Apple tries to dismiss $800 million lawsuit over coronavirus app
Although Apple continues to enjoy booming business worldwide, it doesn't seem very fortunate when it comes to the number of lawsuits filed against it this year. We've already lost count of all the anti-trust violation lawsuits that have bombarded the company, including its "battle royale" with Epic Games, and others.
This time, the tech giant is dealing with a pretty serious lawsuit coming from the developers of an app called "Coronavirus Reporter."
Earlier this year, Coronavirus Reporter planned to be the first COVID-related app in the App Store, intending to "capture and obtain critical biostatistical and epidemiological data as it happened" by collecting self-identified COVID symptoms from people, and presenting symptomatic regions on a map.
Apple agreed to include biotechnology and bioinformatics in the App Store, did not follow through
After the app was rejected once in January, the developers filed an appeal, and requested that Apple allow the kind of content that Coronavirus Reporter would offer into the App Store.
After Apple acquiesced, the app applied a second time to be offered in the App Store, even after providing additional documentation—but was promptly dismissed "for no good reason," its developers claim.
The rejection resulted in an $800 million lawsuit claiming monopoly
Following the second rejection, the app's developers sued Apple again on the grounds that it rejected what could have been an important contribution to society, in order to maintain its monopoly on COVID exposure notifications (which Apple already channels).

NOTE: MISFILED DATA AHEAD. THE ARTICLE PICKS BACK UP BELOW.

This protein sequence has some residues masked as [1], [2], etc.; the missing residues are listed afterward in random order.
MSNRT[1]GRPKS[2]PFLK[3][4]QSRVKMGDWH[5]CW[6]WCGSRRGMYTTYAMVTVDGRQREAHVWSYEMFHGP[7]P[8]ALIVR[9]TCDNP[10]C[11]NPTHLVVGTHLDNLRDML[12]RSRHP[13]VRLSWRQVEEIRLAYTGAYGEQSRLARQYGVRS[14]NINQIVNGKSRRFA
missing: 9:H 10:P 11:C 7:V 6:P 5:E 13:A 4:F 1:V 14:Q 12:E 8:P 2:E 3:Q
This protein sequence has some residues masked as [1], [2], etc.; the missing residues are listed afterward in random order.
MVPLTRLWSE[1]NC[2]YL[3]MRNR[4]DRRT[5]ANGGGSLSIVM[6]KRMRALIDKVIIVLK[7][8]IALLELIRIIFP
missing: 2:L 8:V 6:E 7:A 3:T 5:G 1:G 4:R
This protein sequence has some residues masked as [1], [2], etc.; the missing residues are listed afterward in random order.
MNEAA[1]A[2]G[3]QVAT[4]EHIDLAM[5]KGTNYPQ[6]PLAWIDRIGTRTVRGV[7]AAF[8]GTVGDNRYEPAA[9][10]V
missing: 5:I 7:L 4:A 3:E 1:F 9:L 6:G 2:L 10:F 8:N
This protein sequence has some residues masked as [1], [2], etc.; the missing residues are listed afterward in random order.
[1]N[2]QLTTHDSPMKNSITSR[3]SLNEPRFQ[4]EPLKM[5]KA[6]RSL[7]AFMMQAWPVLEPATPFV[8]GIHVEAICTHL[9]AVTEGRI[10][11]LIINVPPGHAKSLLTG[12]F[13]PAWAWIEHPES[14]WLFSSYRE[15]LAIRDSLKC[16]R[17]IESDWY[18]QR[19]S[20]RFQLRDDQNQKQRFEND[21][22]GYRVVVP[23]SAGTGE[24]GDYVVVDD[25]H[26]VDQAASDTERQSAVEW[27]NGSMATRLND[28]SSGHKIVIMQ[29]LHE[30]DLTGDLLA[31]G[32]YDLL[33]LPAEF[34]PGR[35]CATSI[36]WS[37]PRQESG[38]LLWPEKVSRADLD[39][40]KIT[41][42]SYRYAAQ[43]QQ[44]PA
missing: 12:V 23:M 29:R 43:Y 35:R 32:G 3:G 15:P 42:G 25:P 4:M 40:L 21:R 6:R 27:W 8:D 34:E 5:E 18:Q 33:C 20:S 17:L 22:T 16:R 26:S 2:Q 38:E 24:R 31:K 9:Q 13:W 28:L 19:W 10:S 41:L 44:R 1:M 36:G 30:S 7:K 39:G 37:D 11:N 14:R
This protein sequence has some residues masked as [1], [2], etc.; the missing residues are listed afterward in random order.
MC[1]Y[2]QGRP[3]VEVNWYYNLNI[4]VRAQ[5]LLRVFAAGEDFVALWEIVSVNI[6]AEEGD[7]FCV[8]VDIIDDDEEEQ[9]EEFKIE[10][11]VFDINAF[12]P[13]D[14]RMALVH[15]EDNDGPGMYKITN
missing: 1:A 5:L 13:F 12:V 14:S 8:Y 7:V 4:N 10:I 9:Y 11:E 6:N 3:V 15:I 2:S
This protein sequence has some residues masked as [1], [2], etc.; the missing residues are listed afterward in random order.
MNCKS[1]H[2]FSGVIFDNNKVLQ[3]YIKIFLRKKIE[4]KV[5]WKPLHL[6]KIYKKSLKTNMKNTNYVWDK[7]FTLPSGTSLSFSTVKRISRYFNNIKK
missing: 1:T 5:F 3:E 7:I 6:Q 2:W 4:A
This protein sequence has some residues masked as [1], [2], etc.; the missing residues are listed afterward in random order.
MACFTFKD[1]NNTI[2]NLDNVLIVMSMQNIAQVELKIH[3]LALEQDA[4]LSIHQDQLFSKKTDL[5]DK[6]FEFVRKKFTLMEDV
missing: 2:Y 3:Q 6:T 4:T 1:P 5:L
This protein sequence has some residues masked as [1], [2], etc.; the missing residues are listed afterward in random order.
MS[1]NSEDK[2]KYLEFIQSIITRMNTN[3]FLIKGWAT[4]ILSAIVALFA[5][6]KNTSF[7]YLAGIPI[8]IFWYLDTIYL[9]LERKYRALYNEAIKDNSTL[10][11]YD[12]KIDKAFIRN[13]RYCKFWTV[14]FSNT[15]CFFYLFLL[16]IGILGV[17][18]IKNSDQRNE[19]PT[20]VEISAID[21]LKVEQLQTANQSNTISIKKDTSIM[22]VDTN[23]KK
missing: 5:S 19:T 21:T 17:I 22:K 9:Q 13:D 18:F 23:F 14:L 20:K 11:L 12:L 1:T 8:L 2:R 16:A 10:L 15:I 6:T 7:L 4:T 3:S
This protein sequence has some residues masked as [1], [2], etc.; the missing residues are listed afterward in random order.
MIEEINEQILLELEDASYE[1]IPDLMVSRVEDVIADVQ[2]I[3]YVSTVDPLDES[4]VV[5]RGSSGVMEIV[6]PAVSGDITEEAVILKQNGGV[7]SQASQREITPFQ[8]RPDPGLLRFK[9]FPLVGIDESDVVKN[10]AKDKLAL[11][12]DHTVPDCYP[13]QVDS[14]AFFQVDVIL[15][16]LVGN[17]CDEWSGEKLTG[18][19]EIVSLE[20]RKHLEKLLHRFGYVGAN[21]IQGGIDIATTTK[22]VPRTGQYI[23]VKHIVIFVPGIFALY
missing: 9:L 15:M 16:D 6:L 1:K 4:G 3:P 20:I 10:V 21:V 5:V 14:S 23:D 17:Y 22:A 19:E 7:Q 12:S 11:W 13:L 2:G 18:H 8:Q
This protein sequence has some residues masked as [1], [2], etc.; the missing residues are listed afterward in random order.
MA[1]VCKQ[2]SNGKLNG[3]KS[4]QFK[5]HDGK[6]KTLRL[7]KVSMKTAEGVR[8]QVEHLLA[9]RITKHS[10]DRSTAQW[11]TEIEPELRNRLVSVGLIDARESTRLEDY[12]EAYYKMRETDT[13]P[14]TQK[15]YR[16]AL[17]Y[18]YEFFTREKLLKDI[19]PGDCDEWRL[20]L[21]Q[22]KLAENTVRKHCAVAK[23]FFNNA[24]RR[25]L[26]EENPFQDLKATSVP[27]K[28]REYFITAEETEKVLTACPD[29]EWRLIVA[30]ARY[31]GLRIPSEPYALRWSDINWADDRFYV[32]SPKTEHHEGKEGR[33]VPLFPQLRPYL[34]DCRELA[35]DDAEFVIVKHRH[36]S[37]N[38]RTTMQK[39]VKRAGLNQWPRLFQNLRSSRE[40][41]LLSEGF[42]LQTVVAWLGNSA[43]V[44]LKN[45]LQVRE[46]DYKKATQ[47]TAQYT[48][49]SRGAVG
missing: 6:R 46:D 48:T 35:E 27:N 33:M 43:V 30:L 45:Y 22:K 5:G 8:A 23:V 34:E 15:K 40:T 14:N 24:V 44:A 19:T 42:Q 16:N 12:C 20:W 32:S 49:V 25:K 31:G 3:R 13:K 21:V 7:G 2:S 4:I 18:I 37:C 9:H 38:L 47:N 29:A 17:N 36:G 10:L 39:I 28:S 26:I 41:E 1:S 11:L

Apple responded that monopoly had nothing to do with it, but that Apple's policy forbids applications from companies that are not part of approved healthcare organizations.
The developers countered that their company "includes the ex-NASA cardiologist responsible for creating the 'gold standard test' for detecting heart attacks." They issued a second, amended complaint, where they emphasized anti-trust accusations against Apple.
Apple calls for complete dismissal, calls amended complaint irrelevant
In the latest development of the case, Apple has fired back once again, claiming that the developers of Coronavirus Reporter are blindly drawing on irrelevant antitrust cases in an attempt to play the white knight, in a case that is an isolated scenario.
Apple's new filing, calling for the case to be dismissed, is constituted by a public 26-page long document—apart from that, Apple has issued no comment on the matter.